Ghosting Culture

Ghosting is a method of ending a relationship by ceasing all communication with no warning. 

Many of us have been the ghoster, many of us have been the ghosted. 

As someone who has partaken in this act myself, I understand the preference: it is by far the easiest way to end a relationship. It requires no effort on the part of the ghoster. No need to verbalize feelings or justify actions. All the responsibility that typically comes from a breakup is lifted. It is no wonder that our generation continues ghosting our short flings: we tend to be a group of poor communicators. With the invention of texting and social media, the task of communicating has quickly devolved. Flirting is as simple as sending emojis over Instagram DMs and arguments are “easier” over text than in person. These communication methods are a bit of a handicap when it comes to expressing our thoughts. Many people, including myself, use texting as a crutch for disagreements or tough discussions. After all, it is much easier to hurl passive aggressive remarks or ignore a topic for 20 minutes if iMessage is there for protection. At the end of the day, these new communication tactics perpetuate a culture of poor communication skills. 

hand holding cell phone with social media apps open Photo by Tracy Le Blanc from Pexels

There should be no fear in explaining why one chooses to end a relationship. A serious relationship is not something you are interested in right now. He chews with his mouth open. You realized his wardrobe of Hawaiian shirts reminded you WAY too much of your father. Whatever it is, an explanation brings closure to a relationship. Ghosting is often excused as a way to “spare their feelings.” This is rarely the case. As the ghosted is left confused and may fear the worst, questioning why they have been abandoned without context, they conclude their own insecurities must be the reason. This is unfair to the ghosted and a selfish act on the part of the ghoster.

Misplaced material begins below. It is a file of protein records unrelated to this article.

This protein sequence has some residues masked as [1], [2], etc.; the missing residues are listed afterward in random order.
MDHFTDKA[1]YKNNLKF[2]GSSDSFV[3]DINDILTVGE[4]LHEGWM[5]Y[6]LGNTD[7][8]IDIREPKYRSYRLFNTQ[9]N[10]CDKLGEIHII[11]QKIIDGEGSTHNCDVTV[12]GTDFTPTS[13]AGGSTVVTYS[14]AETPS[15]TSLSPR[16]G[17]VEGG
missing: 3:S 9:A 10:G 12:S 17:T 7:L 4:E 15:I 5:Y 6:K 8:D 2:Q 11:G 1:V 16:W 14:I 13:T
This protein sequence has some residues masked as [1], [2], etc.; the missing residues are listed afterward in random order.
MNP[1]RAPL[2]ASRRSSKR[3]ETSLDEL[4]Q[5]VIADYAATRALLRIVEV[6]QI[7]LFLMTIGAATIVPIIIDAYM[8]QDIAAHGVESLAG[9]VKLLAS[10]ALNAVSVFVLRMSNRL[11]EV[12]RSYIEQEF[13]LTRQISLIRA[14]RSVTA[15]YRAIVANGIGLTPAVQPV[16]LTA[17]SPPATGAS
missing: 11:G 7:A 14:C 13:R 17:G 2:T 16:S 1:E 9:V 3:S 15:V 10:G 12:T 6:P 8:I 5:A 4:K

People can learn a lot about how to improve their relationship skills, but the only way to improve is through feedback. It is perfectly okay if two people fail to click on the first date. Kindly explaining first impressions gives them the choice to adapt and potentially find better luck in the future dating field. Ensuring criticism is constructive and polite. A good rule of thumb: do not bring it up if they have no control over the trait. They might walk weird or snort when they laugh; however, these characteristics come down to personal preference over date-ability. A clear explanation provides a new ability to find better success in future relationships.

However, the rules of communication are hard to define. The procedures of any interpersonal interaction are gray to say the least, with a lot of room for error. Some casual relationships naturally fizzle out on their own, but this should be well understood by both parties. One might assume that they have been ghosted; whereas, the other thought that the relationship was already coming to an end. The best way to avoid these conflicts is through clear expression of one’s feelings.

But if your new Tinder match messages “DTF?”, you have permission to block their number.